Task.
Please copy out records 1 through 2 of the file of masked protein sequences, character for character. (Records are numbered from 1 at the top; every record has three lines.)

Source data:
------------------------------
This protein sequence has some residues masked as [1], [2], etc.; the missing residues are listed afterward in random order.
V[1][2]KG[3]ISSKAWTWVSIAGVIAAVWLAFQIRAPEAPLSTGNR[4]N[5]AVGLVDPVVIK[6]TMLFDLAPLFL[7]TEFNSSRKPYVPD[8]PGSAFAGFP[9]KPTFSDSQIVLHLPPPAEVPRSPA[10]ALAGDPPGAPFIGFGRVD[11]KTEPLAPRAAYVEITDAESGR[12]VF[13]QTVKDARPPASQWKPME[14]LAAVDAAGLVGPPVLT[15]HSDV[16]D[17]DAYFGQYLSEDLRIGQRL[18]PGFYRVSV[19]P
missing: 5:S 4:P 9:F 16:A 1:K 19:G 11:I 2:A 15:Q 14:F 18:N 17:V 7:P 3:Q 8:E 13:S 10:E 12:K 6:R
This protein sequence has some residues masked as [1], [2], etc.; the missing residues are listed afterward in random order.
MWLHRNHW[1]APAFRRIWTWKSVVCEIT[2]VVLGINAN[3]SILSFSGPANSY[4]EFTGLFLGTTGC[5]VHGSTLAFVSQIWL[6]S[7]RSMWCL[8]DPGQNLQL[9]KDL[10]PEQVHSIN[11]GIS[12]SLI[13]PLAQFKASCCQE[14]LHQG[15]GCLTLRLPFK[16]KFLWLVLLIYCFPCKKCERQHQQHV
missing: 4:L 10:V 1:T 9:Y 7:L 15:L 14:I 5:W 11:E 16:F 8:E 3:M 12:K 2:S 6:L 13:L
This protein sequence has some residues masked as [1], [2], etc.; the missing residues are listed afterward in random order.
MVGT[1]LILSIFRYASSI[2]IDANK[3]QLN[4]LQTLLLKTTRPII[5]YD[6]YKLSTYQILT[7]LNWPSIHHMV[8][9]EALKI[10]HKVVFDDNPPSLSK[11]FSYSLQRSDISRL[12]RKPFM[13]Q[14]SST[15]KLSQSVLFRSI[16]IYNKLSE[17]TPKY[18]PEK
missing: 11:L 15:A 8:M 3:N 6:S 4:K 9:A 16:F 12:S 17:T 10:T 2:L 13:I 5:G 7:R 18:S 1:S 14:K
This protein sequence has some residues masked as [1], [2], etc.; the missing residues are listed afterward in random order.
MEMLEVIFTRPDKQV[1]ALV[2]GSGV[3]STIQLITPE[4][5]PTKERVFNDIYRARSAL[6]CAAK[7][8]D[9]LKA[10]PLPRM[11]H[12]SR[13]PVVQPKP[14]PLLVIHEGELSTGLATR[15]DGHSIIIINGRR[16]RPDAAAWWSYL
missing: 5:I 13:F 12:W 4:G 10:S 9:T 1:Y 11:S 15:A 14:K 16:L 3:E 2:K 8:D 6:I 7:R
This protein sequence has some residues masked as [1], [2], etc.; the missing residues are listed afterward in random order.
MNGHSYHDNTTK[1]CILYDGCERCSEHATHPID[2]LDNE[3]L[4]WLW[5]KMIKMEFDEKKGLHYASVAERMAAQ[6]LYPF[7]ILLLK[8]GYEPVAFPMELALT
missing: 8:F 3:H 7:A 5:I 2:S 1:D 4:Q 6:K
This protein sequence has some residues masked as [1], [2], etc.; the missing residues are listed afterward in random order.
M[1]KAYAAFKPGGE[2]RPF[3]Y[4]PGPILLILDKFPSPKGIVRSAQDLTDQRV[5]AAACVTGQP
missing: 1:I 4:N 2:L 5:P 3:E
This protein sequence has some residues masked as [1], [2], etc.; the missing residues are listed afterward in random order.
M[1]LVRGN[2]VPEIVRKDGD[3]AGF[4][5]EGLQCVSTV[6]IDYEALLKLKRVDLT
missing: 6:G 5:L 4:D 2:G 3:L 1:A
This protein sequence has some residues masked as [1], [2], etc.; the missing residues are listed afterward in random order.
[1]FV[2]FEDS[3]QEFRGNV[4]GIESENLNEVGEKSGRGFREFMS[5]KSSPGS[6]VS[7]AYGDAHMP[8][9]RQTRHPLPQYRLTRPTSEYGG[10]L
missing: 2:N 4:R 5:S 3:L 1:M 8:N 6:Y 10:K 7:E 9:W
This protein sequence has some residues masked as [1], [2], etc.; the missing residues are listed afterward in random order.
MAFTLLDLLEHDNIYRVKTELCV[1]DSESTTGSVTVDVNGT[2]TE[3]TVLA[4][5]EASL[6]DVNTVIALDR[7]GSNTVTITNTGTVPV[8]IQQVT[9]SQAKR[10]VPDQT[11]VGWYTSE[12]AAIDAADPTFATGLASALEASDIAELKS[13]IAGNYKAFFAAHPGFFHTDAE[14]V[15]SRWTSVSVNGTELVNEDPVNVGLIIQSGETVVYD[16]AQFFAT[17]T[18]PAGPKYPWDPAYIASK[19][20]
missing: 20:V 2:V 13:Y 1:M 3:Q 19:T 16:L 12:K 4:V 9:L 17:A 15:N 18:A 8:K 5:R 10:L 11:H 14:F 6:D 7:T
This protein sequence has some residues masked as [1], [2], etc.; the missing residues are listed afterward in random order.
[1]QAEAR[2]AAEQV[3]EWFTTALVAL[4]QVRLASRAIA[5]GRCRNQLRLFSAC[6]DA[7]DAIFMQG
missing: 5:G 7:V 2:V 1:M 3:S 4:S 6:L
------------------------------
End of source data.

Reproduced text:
This protein sequence has some residues masked as [1], [2], etc.; the missing residues are listed afterward in random order.
V[1][2]KG[3]ISSKAWTWVSIAGVIAAVWLAFQIRAPEAPLSTGNR[4]N[5]AVGLVDPVVIK[6]TMLFDLAPLFL[7]TEFNSSRKPYVPD[8]PGSAFAGFP[9]KPTFSDSQIVLHLPPPAEVPRSPA[10]ALAGDPPGAPFIGFGRVD[11]KTEPLAPRAAYVEITDAESGR[12]VF[13]QTVKDARPPASQWKPME[14]LAAVDAAGLVGPPVLT[15]HSDV[16]D[17]DAYFGQYLSEDLRIGQRL[18]PGFYRVSV[19]P
missing: 5:S 4:P 9:F 16:A 1:K 19:G 11:I 2:A 15:Q 14:F 18:N 17:V 7:P 3:Q 8:E 13:S 10:E 12:K 6:R
This protein sequence has some residues masked as [1], [2], etc.; the missing residues are listed afterward in random order.
MWLHRNHW[1]APAFRRIWTWKSVVCEIT[2]VVLGINAN[3]SILSFSGPANSY[4]EFTGLFLGTTGC[5]VHGSTLAFVSQIWL[6]S[7]RSMWCL[8]DPGQNLQL[9]KDL[10]PEQVHSIN[11]GIS[12]SLI[13]PLAQFKASCCQE[14]LHQG[15]GCLTLRLPFK[16]KFLWLVLLIYCFPCKKCERQHQQHV
missing: 4:L 10:V 1:T 9:Y 7:L 15:L 14:I 5:W 11:E 16:F 8:E 3:M 12:K 2:S 6:L 13:L